Sunday, April 22, 2012

Battle at the Birthplace

                                                          Photo by Mark Granieri

"It is a truth universally acknowledged" that Cooperstown, New York is not the birthplace of base ball, nor was base ball originally a rural or country game.  Though it is of far less cosmic significance, it is also well known that Old Bethpage Village, a restored historic village on Long Island, is the birthplace of vintage base ball.  While the urban nature of base ball's beginnings are unarguable, visiting both Cooperstown and Old Bethpage within 24 hours (a lot of driving, trust me!) makes the attractiveness of the myth of base ball's rural origins somewhat understandable.

Carol and I made a day trip to Cooperstown on Friday so that I could attend the first session of the Society of Baseball Research's 19th century conference and Carol could visit the Farmer's Museum and the Fennimore Cooper Art Museum.  Most people don't believe it, but Carol enjoys visiting Cooperstown as much as I do and sometimes more.

Returning home about 9:30 on Friday night meant a short turnaround on Saturday for the Flemington Neshanock's trip to Old Bethpage for the New York/New Jersey Cup hosted by the New York Mutuals.  In the first game the Neshanock earned their first win of the season with an easy win over a game, but far less experienced Surprise Club of Manetto Hill.  Under the pre-determined matchups, Flemington then faced the Mutuals in the second game and since the Mutual won their first game, the winner of this game would win the cup.  Like last Saturday's game against the Resolutes it was a close one run contest, but sadly the Neshanock could not hold a seventh inning lead and fell to the Mutuals 8-7. 

                                                             Photo by Mark Granieri

In the first contest, Mark "Peaches" Rubini of the Neshanock earned the club's second clear score of the season.  As with Gaslight's performance the prior week, Peaches not only didn't make any outs, he scored every time up so that regardless of the ultimate definition of a clear score, Peaches met the test.  While at the Cooperstown conference I had the chance to speak with Bob Tholkes briefly about the clear score definition and the question remains open.  Sometime in the next two weeks I am planning on visiting the New York Public Library to look at the original Chadwick score books to see if that can resolve the issue.

A major reason for making the trip to Cooperstown was to hear Bob's informative presentation on early base ball statistics.  One thing that I found especially interesting was Bob's statement that Chadwick believed that once a batter got on base, it was his responsibility to continue to advance and ultimately score which explains why Chadwick's early statistics put so more emphasis on runs scored than batting.  At first glace it may seem unreasonable to place the major responsibility on the runner himself, but scoring the second game on Saturday gave me an appreciation of this point of view.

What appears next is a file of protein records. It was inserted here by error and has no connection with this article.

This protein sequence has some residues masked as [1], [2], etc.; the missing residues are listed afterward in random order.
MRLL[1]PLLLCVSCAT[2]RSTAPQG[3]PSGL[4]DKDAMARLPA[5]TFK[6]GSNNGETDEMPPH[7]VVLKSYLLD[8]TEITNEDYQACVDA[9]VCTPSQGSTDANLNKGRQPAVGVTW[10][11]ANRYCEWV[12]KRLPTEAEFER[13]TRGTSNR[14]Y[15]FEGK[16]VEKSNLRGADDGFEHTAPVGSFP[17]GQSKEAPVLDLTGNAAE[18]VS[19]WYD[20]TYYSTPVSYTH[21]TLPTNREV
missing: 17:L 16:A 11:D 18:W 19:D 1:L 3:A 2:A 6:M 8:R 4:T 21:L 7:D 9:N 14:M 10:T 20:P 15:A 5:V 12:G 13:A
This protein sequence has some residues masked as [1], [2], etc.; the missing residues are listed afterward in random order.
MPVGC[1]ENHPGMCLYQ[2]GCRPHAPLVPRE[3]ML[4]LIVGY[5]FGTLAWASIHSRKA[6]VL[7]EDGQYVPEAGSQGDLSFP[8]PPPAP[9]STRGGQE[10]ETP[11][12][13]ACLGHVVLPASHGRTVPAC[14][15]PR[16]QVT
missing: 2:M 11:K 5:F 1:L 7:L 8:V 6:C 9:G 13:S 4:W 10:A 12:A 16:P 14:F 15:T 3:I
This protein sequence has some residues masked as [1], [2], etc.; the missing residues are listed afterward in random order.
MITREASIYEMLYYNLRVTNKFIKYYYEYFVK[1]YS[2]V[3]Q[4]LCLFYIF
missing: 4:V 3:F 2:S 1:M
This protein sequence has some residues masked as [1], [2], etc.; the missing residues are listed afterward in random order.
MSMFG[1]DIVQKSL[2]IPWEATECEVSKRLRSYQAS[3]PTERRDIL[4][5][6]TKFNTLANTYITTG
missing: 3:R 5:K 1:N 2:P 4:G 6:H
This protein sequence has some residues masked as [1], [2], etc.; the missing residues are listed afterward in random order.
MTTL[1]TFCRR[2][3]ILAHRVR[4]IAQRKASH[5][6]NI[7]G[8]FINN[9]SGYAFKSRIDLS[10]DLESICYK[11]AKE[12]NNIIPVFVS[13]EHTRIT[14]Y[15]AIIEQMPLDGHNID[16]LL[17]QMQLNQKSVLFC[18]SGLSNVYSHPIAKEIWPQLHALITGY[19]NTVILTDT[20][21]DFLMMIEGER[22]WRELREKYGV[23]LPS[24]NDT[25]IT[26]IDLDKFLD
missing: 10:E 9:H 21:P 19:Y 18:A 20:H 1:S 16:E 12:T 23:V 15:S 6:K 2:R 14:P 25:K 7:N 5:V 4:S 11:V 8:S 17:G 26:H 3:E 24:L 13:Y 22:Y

Twice the Neshanock got runners on base who ultimately scored in large measure because of how they ran the bases.  Part of this was stealing second, but after that it was more about how they advanced on outs and other plays.  Especially noteworthy was how Chris "Low Ball" Lowry had just the right sense of timing to score from third on a ground ball out.

                                                          Photo by Mark Granieri

This was another example of how scoring many vintage games over the course of the season helps me to learn about 19th century base ball.  This has to be done with care because while vintage base ball clubs pride themselves on historical accuracy, there are some accommodations that have to be made.  For example, almost every vintage team I have seen bats however many players they have rather than limiting it to nine so as to be fair to everyone who wants to play.  So it's important to be careful not to mistake what may be a modern accommodation for how the game was really played in the 19th century.  But in this case it gave me an appreciation of Chadwick's thinking.

This week I will post the last of three articles drawn from the Hamilton Club of Jersey City's minute books.  The following week the plan is to begin a series of posts on how the "New York" game developed and spread in Newark from 1855 to 1860.


  1. Richard HershbergerApril 23, 2012 at 1:30 PM

    I'm sorry I missed talking with you. I didn't realize on Friday that you weren't going to be there on Saturday, or I would have chased you down when I had the chance. I am tentatively planning on attending the Gettysburg vintage game, so hopefully we will meet up there.

    My take on Chadwick counting runs but not hits is that this is an artifact of cricket box scores. In cricket there is no such thing as a "hit". Every ball bowled can result in the batsman being put out or not being put out, and some number of runs from zero to six.

    The point of the baseball "hit" is that this is an accomplishment by the batter regardless of whether or not any runs result from it, and most of the time when runs do result they are the product of a group effort (i.e. the guy who got on base, and the guy who brought him home). Runs in cricket are largely an individual effort, and there is not intermediate goal short of a run other than mere survival.

    The early baseball box scores were adapted from a well established model of cricket box scores. When you see a "how put out" category that is a direct borrowing. It took a while for the baseball version to evolve to a form better suited to that game.

    Oh, and an argument can be made that baseball was indeed of rural origin. Just not from rural America. And a century or so before its mythical origin.

    1. Thanks for the comments - I'm also sorry we didn't connect, but it was a "flying" visit to attend both events - hopefully in Gettysburg.